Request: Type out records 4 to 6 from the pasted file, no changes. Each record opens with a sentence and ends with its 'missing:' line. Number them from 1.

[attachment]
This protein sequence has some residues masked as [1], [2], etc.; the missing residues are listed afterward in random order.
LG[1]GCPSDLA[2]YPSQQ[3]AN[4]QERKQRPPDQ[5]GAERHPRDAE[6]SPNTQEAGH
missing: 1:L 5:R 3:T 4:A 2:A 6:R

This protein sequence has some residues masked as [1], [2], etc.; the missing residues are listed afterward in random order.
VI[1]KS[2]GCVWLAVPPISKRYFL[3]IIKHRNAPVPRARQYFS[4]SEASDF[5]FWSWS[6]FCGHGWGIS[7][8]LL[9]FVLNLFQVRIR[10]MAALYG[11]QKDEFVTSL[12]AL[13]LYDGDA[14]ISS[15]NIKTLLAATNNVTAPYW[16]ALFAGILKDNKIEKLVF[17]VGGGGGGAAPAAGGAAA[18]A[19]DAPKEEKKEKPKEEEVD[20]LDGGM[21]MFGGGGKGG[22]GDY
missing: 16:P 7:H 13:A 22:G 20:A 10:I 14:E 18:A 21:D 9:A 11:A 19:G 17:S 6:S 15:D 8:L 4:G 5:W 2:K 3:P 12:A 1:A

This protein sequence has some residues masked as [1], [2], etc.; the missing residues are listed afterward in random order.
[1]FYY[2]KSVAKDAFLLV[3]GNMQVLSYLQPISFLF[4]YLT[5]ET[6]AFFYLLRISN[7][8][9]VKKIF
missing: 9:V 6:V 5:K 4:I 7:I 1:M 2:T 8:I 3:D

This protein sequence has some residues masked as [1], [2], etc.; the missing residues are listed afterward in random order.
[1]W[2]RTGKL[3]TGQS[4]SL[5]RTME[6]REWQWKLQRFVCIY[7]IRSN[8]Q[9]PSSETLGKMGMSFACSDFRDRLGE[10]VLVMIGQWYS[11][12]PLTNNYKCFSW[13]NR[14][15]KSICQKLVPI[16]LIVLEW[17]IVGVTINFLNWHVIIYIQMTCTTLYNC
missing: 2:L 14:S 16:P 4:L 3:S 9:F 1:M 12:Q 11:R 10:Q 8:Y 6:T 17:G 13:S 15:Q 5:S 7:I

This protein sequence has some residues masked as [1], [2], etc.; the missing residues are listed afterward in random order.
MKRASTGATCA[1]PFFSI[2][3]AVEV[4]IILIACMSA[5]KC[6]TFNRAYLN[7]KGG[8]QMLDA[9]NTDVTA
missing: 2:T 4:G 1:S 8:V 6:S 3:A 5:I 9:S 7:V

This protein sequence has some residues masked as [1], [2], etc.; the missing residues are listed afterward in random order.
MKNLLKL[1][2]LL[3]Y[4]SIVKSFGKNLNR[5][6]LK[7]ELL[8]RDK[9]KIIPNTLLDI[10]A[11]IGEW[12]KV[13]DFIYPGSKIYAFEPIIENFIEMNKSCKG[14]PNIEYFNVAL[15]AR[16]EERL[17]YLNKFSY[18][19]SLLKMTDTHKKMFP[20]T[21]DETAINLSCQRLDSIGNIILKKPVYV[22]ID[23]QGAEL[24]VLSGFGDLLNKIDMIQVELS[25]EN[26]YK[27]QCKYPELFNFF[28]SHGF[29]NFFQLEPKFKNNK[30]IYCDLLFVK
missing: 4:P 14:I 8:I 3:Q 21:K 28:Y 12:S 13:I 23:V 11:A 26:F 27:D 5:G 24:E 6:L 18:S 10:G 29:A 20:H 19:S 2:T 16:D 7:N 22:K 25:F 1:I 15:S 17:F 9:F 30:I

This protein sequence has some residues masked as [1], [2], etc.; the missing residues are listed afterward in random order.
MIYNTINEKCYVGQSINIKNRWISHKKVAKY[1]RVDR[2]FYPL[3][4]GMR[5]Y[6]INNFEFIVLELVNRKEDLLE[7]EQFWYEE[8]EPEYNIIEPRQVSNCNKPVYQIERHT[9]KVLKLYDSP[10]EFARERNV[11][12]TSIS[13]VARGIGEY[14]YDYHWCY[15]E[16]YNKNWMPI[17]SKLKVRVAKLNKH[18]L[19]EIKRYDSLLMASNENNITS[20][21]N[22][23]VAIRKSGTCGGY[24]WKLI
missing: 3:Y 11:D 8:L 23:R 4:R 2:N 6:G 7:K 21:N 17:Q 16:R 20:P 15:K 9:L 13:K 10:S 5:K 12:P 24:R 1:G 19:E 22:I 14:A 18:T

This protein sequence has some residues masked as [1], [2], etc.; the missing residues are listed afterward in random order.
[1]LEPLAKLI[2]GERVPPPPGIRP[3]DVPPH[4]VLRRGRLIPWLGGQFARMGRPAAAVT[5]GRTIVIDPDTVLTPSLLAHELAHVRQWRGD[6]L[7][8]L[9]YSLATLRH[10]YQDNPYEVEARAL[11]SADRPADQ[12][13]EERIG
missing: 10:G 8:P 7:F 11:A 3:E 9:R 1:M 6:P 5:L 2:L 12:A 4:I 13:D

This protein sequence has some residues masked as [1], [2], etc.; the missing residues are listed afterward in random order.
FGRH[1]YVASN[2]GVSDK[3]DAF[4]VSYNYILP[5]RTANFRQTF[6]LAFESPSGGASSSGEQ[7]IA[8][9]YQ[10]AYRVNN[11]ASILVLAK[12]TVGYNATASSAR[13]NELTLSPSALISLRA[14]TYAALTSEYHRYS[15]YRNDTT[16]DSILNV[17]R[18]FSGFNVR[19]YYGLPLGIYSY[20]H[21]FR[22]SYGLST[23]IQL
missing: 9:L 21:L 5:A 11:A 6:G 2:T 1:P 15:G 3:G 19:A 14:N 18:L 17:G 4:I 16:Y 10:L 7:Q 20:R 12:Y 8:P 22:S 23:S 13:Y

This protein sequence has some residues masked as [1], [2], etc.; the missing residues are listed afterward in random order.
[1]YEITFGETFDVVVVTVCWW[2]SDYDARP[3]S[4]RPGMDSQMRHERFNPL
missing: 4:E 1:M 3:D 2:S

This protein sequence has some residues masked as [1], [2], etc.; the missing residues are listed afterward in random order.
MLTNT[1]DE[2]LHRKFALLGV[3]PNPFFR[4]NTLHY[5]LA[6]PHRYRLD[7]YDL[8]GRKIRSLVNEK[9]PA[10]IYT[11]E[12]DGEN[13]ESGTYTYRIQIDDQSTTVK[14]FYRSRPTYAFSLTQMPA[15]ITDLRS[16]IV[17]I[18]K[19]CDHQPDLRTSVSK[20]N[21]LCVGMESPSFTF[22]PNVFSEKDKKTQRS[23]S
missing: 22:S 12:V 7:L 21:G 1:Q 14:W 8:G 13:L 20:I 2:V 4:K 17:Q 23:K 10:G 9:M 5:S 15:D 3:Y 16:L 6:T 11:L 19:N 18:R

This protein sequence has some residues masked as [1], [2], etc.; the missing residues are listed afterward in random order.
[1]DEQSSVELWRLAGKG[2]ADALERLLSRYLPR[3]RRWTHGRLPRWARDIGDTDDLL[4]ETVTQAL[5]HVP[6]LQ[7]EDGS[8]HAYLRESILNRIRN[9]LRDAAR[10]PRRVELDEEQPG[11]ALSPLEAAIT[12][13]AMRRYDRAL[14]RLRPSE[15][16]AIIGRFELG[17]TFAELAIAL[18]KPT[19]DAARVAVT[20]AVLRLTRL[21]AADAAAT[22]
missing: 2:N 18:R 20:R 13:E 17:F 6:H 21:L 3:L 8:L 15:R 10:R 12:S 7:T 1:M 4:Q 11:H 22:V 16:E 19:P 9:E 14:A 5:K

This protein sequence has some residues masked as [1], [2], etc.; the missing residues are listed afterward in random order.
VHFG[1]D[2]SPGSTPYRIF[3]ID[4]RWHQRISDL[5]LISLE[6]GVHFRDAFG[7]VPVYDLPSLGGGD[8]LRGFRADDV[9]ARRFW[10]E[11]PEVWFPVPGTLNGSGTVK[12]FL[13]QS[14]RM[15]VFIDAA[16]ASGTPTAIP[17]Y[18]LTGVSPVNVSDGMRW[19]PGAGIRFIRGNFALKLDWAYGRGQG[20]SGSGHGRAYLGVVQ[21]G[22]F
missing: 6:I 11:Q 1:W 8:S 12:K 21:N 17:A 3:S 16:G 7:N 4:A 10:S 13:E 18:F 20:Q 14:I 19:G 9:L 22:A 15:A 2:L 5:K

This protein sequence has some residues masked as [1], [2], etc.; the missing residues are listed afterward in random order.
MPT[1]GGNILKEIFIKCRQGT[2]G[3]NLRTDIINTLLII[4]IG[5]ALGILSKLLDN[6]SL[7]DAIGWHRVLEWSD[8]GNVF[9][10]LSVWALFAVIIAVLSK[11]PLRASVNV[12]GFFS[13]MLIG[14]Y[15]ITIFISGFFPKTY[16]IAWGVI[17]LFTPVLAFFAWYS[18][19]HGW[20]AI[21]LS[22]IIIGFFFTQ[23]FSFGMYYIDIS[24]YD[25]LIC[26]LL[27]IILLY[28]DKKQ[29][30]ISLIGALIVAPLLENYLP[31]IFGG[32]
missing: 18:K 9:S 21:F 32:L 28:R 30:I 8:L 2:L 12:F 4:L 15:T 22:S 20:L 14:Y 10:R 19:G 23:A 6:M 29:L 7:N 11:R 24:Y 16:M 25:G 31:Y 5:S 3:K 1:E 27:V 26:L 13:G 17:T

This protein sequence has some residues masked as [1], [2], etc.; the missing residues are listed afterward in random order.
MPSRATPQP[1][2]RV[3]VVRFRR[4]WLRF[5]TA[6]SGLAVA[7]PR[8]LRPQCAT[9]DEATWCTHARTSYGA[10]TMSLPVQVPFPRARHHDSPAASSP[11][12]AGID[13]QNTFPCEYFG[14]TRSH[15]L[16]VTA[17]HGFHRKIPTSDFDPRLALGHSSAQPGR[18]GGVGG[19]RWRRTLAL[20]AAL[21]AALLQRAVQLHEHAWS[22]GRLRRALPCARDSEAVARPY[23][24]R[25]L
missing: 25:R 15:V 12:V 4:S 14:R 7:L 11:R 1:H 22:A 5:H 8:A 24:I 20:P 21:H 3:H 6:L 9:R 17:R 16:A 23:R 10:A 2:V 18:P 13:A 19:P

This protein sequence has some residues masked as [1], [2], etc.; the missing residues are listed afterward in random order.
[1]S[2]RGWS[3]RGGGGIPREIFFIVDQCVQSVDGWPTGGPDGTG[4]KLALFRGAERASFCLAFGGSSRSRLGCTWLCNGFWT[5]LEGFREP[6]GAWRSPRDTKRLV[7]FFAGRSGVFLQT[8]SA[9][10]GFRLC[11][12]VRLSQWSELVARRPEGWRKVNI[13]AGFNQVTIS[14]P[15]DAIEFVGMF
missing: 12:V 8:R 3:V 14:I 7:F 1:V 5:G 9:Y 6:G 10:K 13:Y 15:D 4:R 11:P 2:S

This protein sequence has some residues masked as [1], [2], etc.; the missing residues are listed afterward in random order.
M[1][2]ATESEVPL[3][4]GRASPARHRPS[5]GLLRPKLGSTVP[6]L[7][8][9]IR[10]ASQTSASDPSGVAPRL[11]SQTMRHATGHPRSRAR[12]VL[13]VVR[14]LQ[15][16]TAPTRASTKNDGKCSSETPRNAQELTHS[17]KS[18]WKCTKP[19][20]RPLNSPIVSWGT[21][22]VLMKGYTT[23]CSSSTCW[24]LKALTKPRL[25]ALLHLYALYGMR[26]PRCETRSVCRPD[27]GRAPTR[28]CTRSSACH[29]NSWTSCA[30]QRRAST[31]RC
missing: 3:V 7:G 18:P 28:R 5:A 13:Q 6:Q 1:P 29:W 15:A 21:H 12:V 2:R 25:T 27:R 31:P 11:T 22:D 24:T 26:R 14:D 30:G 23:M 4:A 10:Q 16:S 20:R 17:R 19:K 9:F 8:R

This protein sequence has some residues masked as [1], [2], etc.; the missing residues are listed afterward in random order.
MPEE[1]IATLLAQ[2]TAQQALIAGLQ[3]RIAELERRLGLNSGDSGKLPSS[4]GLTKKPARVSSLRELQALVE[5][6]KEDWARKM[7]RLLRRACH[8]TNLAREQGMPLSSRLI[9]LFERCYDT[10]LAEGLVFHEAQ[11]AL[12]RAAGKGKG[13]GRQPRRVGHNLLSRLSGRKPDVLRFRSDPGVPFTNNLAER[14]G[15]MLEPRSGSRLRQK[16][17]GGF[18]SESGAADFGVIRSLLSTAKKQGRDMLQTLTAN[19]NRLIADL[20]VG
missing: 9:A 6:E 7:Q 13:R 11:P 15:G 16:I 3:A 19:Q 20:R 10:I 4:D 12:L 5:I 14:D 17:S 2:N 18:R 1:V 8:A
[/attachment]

This protein sequence has some residues masked as [1], [2], etc.; the missing residues are listed afterward in random order.
[1]W[2]RTGKL[3]TGQS[4]SL[5]RTME[6]REWQWKLQRFVCIY[7]IRSN[8]Q[9]PSSETLGKMGMSFACSDFRDRLGE[10]VLVMIGQWYS[11][12]PLTNNYKCFSW[13]NR[14][15]KSICQKLVPI[16]LIVLEW[17]IVGVTINFLNWHVIIYIQMTCTTLYNC
missing: 2:L 14:S 16:P 4:L 3:S 9:F 1:M 12:Q 11:R 10:Q 8:Y 6:T 17:G 13:S 15:Q 5:S 7:I

This protein sequence has some residues masked as [1], [2], etc.; the missing residues are listed afterward in random order.
MKRASTGATCA[1]PFFSI[2][3]AVEV[4]IILIACMSA[5]KC[6]TFNRAYLN[7]KGG[8]QMLDA[9]NTDVTA
missing: 2:T 4:G 1:S 8:V 6:S 3:A 5:I 9:S 7:V

This protein sequence has some residues masked as [1], [2], etc.; the missing residues are listed afterward in random order.
MKNLLKL[1][2]LL[3]Y[4]SIVKSFGKNLNR[5][6]LK[7]ELL[8]RDK[9]KIIPNTLLDI[10]A[11]IGEW[12]KV[13]DFIYPGSKIYAFEPIIENFIEMNKSCKG[14]PNIEYFNVAL[15]AR[16]EERL[17]YLNKFSY[18][19]SLLKMTDTHKKMFP[20]T[21]DETAINLSCQRLDSIGNIILKKPVYV[22]ID[23]QGAEL[24]VLSGFGDLLNKIDMIQVELS[25]EN[26]YK[27]QCKYPELFNFF[28]SHGF[29]NFFQLEPKFKNNK[30]IYCDLLFVK
missing: 4:P 14:I 8:I 3:Q 21:K 28:Y 12:S 13:I 23:V 11:A 26:F 27:D 5:G 24:E 6:L 18:S 10:G 29:A 20:H 19:S 2:T 16:D 7:N 22:K 25:F 1:I 15:S 17:F 9:F 30:I